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Doug asked the Naked Scientists:Hi,Can you provide some comment or advice with the following.RegardsDougProblem: a 5 year old radiator has been stored in a garage for a year and is obviously corroded as evidenced by spills of black liquid. To prevent contamination the Rust needs to be removed from the interior prior to re-installation in the central heating system. What is the most effective method of removing the rust ?Two options already identified. Option 1: Acid TreatmentTo remove rust one could either use dilute Hydrocholric acid or Phosphoric acid (available in the form of e.g. Brick Cleaner from a local DIY store). The process in each case would be:flush several timesfill with dilute acid for a period of timeflush several timesfill with dilute solution of neutraliser for a period of timeflush several timesinstall in heating system and top up with inhibitor (Fernox MB1)Questions arising:Whereas Hydrochloric is the more powerful would it be equally effective to use Phosphoric acid to dissolve the rust. The latter is being less harmful to the environment.What concentration of acid is appropriate?What type of neutraliser and concentration is appropriate? Sodium Carbonate appears suitable for the Hydrochloric Acid (it would produce CO2 and yield some salts) but would it work satisfactorily with Phosphoric acid?How long should the period of time acid treatment and neutraliser treatment be in each case?What chemical or combination of chemicals would work equally well as alternatives to the proprietary Fernox MB1 as a corrosion inhibitor?Any other advantages/disadvantages between using the two types of acid?Option 2: Electrolysis followed by Phosphoric acid treatmentElectrolysis involves filling the radiator with an electrolyte [a solution of Sodium Carbonate (washing soda)], attaching a battery charger negative electrode to the radiator and the positive electrode to an iron bar immersed in the solution (making sure the iron bar does not make contact with the radiator). After a day of electrolysis (in the open air as hydrogen gas is given off) the electrolyte solution would be flushed and the Phosphoric acid treatment applied as above to remove any remaining coating of magnetite.Matters arising: would the problem of hydrogen embrittlement cause damage to the radiator welds and paint? Option 3: are there better methods of removing the rust ?What do you think?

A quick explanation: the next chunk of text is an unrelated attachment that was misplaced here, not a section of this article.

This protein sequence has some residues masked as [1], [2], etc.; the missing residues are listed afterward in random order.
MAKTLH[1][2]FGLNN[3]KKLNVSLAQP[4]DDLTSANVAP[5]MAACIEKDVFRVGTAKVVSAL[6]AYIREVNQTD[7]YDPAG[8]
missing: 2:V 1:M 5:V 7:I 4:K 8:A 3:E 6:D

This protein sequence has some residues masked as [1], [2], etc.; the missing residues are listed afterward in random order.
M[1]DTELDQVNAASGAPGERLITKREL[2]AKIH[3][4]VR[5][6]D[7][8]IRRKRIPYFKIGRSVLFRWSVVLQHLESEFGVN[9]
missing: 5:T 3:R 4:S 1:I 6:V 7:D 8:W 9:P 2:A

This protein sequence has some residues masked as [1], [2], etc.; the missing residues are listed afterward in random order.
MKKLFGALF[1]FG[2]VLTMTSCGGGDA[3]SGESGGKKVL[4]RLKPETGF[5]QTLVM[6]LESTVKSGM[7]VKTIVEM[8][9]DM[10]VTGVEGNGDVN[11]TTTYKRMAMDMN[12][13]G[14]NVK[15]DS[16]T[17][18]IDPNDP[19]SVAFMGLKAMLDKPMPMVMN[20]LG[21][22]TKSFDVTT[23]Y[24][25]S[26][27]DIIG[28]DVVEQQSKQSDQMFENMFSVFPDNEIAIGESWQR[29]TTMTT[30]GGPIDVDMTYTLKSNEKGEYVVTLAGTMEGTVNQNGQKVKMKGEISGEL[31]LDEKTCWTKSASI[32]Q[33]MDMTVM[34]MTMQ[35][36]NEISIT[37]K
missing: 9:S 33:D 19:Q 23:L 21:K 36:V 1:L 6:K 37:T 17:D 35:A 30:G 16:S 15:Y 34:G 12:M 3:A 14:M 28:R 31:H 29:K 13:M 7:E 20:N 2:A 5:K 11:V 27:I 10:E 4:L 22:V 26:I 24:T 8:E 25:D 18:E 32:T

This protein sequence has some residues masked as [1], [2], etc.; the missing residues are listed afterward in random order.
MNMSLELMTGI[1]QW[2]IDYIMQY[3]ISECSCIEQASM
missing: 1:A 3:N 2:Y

Why would hydrochloric acid accelerate corrosion?oh you meant because it'll eat the steel as well as the rust, nevermind.
It has been discovered that by adding a hydrogen peroxide rinse aid solution to a hydrochloric acid rinse bath for acid pickled stainless steel the rinse bath easily removes stainless steel oxides and smutt from the surfaces of the stainless steel to produce a bright and clean finish that is comparable to the finish produced by nitric/hydrofluoric acid rinse systems.In a most preferred embodiment to date of the present invention, a hydrogen peroxide rinse aid solution comprising about 7.7% w/w hydrogen peroxide, about 3.57% w/w phosphoric acid, about 1.66% w/w sodium 2-ethylhexyl sulfate (a preferred wetting agent), and the balance water, has been added to hydrochloric acid stainless steel rinse baths as a rinse aid to improve significantly the cleaning ability of the bath. This hydrogen peroxide rinse aid solution was then metered into a stainless steel rinse bath at the rate of about 2 times the rate of addition to the rinse bath of 32-38% w/w hydrochloric acid.